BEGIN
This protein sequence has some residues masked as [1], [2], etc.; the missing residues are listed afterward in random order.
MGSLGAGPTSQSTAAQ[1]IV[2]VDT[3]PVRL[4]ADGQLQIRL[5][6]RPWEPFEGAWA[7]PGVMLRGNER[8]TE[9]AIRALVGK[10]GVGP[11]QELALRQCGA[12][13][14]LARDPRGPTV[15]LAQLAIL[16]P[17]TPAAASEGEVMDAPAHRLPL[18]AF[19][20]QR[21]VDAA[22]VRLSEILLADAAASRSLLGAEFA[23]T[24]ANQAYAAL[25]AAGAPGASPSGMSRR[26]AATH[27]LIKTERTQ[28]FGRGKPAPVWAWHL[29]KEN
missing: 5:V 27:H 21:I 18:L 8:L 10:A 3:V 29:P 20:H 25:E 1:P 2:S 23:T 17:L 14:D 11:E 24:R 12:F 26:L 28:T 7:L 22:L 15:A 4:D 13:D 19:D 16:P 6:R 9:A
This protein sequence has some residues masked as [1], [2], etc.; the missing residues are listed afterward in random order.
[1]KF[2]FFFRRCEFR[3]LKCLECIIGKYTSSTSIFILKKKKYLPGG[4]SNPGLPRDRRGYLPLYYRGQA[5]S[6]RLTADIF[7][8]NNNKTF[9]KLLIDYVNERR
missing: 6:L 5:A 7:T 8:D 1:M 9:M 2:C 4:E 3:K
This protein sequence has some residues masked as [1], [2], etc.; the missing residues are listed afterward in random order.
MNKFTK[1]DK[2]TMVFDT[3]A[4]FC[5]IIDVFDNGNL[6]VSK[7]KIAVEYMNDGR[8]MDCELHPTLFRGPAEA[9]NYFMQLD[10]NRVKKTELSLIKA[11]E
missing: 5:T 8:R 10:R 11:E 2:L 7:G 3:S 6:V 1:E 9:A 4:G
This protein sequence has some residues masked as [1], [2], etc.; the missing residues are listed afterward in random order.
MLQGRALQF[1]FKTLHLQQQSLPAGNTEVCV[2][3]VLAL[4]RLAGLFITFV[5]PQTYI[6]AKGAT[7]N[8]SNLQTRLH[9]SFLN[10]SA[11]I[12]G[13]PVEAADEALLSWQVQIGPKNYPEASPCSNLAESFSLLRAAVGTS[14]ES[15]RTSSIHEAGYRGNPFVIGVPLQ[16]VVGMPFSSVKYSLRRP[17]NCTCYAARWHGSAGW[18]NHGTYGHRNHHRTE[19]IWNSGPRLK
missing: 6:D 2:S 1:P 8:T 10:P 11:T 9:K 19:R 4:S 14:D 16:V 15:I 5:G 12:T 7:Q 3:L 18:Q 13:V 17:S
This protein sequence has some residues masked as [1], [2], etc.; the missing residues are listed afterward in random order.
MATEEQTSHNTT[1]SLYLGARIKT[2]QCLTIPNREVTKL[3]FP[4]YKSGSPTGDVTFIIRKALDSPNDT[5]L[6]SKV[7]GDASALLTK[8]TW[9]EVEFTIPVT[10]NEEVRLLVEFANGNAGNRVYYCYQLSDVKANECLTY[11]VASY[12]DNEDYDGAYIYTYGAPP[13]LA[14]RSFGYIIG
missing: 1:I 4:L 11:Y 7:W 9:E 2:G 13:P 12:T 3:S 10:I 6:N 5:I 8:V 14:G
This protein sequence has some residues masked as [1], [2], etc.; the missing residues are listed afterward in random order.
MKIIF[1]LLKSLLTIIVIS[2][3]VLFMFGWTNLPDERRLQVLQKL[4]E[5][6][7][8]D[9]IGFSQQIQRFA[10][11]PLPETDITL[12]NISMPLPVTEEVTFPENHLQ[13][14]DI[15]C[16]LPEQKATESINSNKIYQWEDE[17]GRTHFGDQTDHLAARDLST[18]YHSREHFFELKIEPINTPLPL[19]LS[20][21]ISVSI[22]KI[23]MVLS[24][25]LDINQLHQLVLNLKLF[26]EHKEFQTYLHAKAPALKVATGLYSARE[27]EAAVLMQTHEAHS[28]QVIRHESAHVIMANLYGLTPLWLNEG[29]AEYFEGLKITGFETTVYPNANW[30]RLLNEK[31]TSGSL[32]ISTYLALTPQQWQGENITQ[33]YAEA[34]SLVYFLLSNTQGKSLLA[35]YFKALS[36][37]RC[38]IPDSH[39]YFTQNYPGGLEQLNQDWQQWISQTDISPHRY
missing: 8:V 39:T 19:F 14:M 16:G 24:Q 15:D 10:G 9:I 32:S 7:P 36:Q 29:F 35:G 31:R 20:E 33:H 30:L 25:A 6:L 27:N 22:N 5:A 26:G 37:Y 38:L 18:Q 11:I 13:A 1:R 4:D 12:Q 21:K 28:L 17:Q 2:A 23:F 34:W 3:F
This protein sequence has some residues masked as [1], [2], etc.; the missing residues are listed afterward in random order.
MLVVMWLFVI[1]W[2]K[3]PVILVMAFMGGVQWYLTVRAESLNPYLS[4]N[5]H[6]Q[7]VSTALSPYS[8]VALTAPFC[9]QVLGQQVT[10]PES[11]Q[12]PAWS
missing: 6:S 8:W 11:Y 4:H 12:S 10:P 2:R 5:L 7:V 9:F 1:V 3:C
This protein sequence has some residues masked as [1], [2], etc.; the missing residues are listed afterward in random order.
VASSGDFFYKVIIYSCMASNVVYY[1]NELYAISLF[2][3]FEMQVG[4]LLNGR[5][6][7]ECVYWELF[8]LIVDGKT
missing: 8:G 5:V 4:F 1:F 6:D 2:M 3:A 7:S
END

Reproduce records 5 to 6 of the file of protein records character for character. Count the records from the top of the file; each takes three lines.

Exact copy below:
This protein sequence has some residues masked as [1], [2], etc.; the missing residues are listed afterward in random order.
MATEEQTSHNTT[1]SLYLGARIKT[2]QCLTIPNREVTKL[3]FP[4]YKSGSPTGDVTFIIRKALDSPNDT[5]L[6]SKV[7]GDASALLTK[8]TW[9]EVEFTIPVT[10]NEEVRLLVEFANGNAGNRVYYCYQLSDVKANECLTY[11]VASY[12]DNEDYDGAYIYTYGAPP[13]LA[14]RSFGYIIG
missing: 1:I 4:L 11:Y 7:W 9:E 2:G 13:P 12:T 3:S 10:I 6:N 5:I 8:V 14:G
This protein sequence has some residues masked as [1], [2], etc.; the missing residues are listed afterward in random order.
MKIIF[1]LLKSLLTIIVIS[2][3]VLFMFGWTNLPDERRLQVLQKL[4]E[5][6][7][8]D[9]IGFSQQIQRFA[10][11]PLPETDITL[12]NISMPLPVTEEVTFPENHLQ[13][14]DI[15]C[16]LPEQKATESINSNKIYQWEDE[17]GRTHFGDQTDHLAARDLST[18]YHSREHFFELKIEPINTPLPL[19]LS[20][21]ISVSI[22]KI[23]MVLS[24][25]LDINQLHQLVLNLKLF[26]EHKEFQTYLHAKAPALKVATGLYSARE[27]EAAVLMQTHEAHS[28]QVIRHESAHVIMANLYGLTPLWLNEG[29]AEYFEGLKITGFETTVYPNANW[30]RLLNEK[31]TSGSL[32]ISTYLALTPQQWQGENITQ[33]YAEA[34]SLVYFLLSNTQGKSLLA[35]YFKALS[36][37]RC[38]IPDSH[39]YFTQNYPGGLEQLNQDWQQWISQTDISPHRY
missing: 8:V 39:T 19:F 14:M 16:G 24:Q 15:D 10:G 9:I 32:S 7:P 36:Q 29:F 35:G 31:R 20:E 33:H 30:L 25:A 6:L 27:N 22:N 5:A 26:G 37:Y 38:L 18:Q 11:I 13:A 1:R 4:D 12:Q 21:K 28:L 17:Q 2:A 23:F 34:W 3:F